For my Bachelor, I studied agricultural science at ETH Zurich, where I also completed my Master in crop science with a further focus on soil science. For the master thesis, I spent half a year in Djolu (Tshuapa Province, DRC) studying crop productivity and soil fertility under different agricultural managements in demonstration trials together with the International Institute of Tropical Agriculture (IITA) and local farmers. Furthermore, we were measuring soil N2O fluxes in primary and secondary forests and agricultural fields. Now I am creating a soil spectral library for the DRC using an ALPHA Fourier Transform Infrared (FT-IR) spectrometer, for simplifying soil analysis without expensive and time consuming wet chemistry. Creating an R interface, the analysis of the spectra will also get easier.

 
 

Mario Reichenbach

Augsburg University, PhD student

I am a PhD-Student working in the DFG funded Emma Noether Research Group TropSOC since February 2018. Within this project I am focusing on different soil C fractions and C stabilization mechanisms in tropical soils in the Congo Basin. 

I did my B.Sc. in Physical Geography at the Johann Wolfgang Goethe University in Frankfurt am Main and carried out my Bachelor Thesis in the northernmost part of Namibia focussing on soil ecological assessments on agricultural areas. I finished my M.Sc. in Geoscience/ Geology/ Paleontology also in Frankfurt a. M. For my master thesis I conducted a geological mapping in the austrian alps and reconstructed the palecological parameters and sedimentary processes of the cretaceous Mittagsspitz formation. My research interests includes quantification of stable/ labile soil C fractions in tropical soils on different geologies; soil fractionations and C stabilization mechanisms in different soil geochemistries and geomorphic positions; sequential mineral extraction and clay classification and evaluation of novel techniques for high-resolution, low cost soil assessment techniques in tropical systems suitable for large scale assessments (FT-IR spectroscopy).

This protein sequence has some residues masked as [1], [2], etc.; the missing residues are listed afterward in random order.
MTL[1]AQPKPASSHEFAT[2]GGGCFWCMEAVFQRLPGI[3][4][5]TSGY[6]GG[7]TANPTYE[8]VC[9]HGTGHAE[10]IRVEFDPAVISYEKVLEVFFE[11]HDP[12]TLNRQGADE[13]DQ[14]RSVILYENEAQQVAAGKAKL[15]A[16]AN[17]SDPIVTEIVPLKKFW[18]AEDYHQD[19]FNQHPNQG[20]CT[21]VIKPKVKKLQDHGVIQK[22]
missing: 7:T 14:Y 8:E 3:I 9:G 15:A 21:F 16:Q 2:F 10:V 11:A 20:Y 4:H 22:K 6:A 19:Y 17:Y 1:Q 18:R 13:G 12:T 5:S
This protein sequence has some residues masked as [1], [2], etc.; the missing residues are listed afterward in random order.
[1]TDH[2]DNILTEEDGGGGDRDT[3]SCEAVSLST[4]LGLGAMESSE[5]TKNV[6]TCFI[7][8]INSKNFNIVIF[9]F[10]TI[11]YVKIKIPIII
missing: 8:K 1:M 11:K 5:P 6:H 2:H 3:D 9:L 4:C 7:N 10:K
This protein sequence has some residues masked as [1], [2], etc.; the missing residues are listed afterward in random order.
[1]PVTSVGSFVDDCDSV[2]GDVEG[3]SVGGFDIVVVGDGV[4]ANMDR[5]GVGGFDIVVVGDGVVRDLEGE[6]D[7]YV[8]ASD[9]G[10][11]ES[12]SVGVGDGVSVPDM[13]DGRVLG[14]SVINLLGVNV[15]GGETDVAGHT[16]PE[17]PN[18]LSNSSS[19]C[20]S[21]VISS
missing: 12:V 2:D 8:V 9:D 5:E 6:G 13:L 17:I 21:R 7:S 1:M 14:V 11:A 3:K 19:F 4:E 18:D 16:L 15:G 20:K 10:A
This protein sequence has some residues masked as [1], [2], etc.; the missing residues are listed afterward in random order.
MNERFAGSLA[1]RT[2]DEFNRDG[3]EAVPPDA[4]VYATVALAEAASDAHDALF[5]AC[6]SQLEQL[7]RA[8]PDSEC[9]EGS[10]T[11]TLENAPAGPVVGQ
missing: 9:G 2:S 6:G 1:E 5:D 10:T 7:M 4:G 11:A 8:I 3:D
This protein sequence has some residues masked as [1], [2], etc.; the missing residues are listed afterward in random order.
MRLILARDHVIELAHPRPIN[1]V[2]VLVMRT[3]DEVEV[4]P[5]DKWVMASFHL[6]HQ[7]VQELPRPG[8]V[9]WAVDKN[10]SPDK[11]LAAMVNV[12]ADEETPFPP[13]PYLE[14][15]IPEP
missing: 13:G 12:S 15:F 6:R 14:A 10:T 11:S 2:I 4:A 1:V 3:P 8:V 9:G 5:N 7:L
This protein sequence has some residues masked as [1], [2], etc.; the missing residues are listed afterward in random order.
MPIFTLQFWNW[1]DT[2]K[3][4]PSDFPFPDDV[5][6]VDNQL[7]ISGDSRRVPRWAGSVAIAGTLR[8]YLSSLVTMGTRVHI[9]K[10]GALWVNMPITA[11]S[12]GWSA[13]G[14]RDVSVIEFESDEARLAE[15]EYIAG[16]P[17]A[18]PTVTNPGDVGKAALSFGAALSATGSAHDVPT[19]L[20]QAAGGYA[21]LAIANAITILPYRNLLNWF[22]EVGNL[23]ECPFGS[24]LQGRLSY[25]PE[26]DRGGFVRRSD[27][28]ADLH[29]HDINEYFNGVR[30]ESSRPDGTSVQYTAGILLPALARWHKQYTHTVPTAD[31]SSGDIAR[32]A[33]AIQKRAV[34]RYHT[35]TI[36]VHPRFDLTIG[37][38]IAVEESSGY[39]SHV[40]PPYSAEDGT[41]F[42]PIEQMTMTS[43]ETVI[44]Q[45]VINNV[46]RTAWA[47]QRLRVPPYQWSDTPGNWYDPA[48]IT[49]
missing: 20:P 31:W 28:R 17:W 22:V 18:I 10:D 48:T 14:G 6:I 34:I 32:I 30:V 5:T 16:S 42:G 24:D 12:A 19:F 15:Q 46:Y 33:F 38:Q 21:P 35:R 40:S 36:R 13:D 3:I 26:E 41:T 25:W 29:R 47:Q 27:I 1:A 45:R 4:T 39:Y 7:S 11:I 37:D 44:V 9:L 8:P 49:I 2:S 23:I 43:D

Clay classification / FT-IR Spectroscopy / Sequential mineral extraction / Soil carbon fractions

 

Sebagenzi Guy David

University of Lubumbashi, PhD student